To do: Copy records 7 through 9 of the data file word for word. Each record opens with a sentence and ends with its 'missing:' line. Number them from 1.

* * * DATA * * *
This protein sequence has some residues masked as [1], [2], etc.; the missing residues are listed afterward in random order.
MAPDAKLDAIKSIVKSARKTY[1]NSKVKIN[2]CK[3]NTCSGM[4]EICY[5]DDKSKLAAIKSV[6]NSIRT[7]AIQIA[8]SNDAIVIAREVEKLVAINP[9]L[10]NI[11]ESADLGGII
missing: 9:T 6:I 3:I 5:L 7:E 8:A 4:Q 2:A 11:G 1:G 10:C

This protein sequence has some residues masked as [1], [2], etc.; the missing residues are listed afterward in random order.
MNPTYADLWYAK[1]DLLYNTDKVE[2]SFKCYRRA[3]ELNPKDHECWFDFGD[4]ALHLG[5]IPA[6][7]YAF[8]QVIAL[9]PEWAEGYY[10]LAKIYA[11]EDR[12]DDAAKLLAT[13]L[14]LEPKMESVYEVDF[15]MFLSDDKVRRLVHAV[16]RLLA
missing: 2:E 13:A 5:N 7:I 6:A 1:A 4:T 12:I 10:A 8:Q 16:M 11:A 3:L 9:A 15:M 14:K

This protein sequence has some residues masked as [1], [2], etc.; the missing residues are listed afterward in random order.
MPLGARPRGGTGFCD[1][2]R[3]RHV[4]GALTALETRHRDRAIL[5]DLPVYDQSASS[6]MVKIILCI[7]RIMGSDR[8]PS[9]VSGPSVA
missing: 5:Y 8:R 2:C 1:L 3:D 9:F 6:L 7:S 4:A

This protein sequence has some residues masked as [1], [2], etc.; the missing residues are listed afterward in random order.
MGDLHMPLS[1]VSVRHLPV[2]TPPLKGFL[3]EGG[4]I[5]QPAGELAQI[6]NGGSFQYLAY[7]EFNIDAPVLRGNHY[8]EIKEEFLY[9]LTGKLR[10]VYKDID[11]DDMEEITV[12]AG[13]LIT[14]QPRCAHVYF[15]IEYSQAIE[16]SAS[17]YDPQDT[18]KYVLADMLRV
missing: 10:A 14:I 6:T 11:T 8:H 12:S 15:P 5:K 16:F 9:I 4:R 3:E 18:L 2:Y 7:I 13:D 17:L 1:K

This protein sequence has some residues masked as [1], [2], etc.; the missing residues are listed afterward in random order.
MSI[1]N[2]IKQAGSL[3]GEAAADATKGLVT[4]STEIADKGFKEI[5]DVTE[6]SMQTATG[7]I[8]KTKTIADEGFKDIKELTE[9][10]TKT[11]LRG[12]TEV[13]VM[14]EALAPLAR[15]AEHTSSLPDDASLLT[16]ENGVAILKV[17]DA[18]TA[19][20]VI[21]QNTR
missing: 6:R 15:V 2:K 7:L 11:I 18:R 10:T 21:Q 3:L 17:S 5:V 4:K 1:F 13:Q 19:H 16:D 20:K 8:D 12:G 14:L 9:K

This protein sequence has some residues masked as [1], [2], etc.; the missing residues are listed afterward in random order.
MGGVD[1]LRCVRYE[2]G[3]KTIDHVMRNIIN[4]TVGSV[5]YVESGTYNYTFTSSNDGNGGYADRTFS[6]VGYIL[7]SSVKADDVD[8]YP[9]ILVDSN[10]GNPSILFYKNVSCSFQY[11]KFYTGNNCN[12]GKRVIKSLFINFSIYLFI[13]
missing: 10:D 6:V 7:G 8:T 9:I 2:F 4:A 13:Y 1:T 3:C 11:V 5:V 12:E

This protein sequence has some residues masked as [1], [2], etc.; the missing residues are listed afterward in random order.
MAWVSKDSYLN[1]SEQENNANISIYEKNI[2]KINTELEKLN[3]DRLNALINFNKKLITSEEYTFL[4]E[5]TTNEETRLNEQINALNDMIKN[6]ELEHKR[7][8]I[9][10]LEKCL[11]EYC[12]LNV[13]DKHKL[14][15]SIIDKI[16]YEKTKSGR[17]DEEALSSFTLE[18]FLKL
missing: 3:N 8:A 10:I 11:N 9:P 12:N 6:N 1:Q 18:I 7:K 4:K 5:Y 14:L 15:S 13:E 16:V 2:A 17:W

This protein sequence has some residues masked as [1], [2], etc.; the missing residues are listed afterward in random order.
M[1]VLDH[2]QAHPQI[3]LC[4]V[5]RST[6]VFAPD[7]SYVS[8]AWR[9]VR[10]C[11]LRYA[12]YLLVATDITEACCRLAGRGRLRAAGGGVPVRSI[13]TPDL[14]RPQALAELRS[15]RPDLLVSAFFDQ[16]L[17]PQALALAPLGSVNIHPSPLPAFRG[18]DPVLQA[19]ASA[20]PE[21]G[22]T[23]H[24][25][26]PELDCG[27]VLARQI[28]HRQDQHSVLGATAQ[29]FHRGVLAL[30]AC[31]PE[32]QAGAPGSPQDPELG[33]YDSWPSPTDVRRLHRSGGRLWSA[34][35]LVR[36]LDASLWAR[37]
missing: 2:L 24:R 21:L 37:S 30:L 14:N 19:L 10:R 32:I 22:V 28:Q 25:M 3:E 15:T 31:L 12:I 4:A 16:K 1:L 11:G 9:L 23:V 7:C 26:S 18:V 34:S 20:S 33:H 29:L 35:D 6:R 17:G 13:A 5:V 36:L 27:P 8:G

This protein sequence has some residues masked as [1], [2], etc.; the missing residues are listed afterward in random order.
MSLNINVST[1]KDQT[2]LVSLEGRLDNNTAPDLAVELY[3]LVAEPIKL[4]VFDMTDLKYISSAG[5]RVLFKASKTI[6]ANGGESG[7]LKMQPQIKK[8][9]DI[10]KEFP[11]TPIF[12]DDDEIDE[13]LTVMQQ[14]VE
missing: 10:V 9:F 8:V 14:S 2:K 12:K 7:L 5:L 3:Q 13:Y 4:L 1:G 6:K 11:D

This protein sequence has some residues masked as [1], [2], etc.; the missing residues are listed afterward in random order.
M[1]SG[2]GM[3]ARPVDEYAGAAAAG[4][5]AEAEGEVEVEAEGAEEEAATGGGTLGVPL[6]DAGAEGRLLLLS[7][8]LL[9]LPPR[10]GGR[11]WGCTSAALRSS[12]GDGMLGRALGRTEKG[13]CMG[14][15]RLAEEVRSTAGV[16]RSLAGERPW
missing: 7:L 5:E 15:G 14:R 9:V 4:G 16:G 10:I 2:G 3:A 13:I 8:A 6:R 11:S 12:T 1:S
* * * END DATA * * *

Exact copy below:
This protein sequence has some residues masked as [1], [2], etc.; the missing residues are listed afterward in random order.
MAWVSKDSYLN[1]SEQENNANISIYEKNI[2]KINTELEKLN[3]DRLNALINFNKKLITSEEYTFL[4]E[5]TTNEETRLNEQINALNDMIKN[6]ELEHKR[7][8]I[9][10]LEKCL[11]EYC[12]LNV[13]DKHKL[14][15]SIIDKI[16]YEKTKSGR[17]DEEALSSFTLE[18]FLKL
missing: 3:N 8:A 10:I 11:N 9:P 12:N 6:N 1:Q 18:I 7:K 4:K 5:Y 14:L 15:S 13:E 16:V 2:A 17:W

This protein sequence has some residues masked as [1], [2], etc.; the missing residues are listed afterward in random order.
M[1]VLDH[2]QAHPQI[3]LC[4]V[5]RST[6]VFAPD[7]SYVS[8]AWR[9]VR[10]C[11]LRYA[12]YLLVATDITEACCRLAGRGRLRAAGGGVPVRSI[13]TPDL[14]RPQALAELRS[15]RPDLLVSAFFDQ[16]L[17]PQALALAPLGSVNIHPSPLPAFRG[18]DPVLQA[19]ASA[20]PE[21]G[22]T[23]H[24][25][26]PELDCG[27]VLARQI[28]HRQDQHSVLGATAQ[29]FHRGVLAL[30]AC[31]PE[32]QAGAPGSPQDPELG[33]YDSWPSPTDVRRLHRSGGRLWSA[34][35]LVR[36]LDASLWAR[37]
missing: 2:L 24:R 21:L 37:S 30:L 14:N 19:L 10:R 32:I 22:V 28:Q 25:M 3:E 15:T 31:L 12:I 4:A 16:K 1:L 11:G 9:L 23:V 7:C 26:S 18:V 34:S 20:S 33:H 29:L 35:D 6:R 17:G 13:A 5:V 36:L 27:P 8:G

This protein sequence has some residues masked as [1], [2], etc.; the missing residues are listed afterward in random order.
MSLNINVST[1]KDQT[2]LVSLEGRLDNNTAPDLAVELY[3]LVAEPIKL[4]VFDMTDLKYISSAG[5]RVLFKASKTI[6]ANGGESG[7]LKMQPQIKK[8][9]DI[10]KEFP[11]TPIF[12]DDDEIDE[13]LTVMQQ[14]VE
missing: 10:V 9:F 8:V 14:S 2:K 12:K 7:L 5:L 3:Q 13:Y 4:L 1:G 6:K 11:D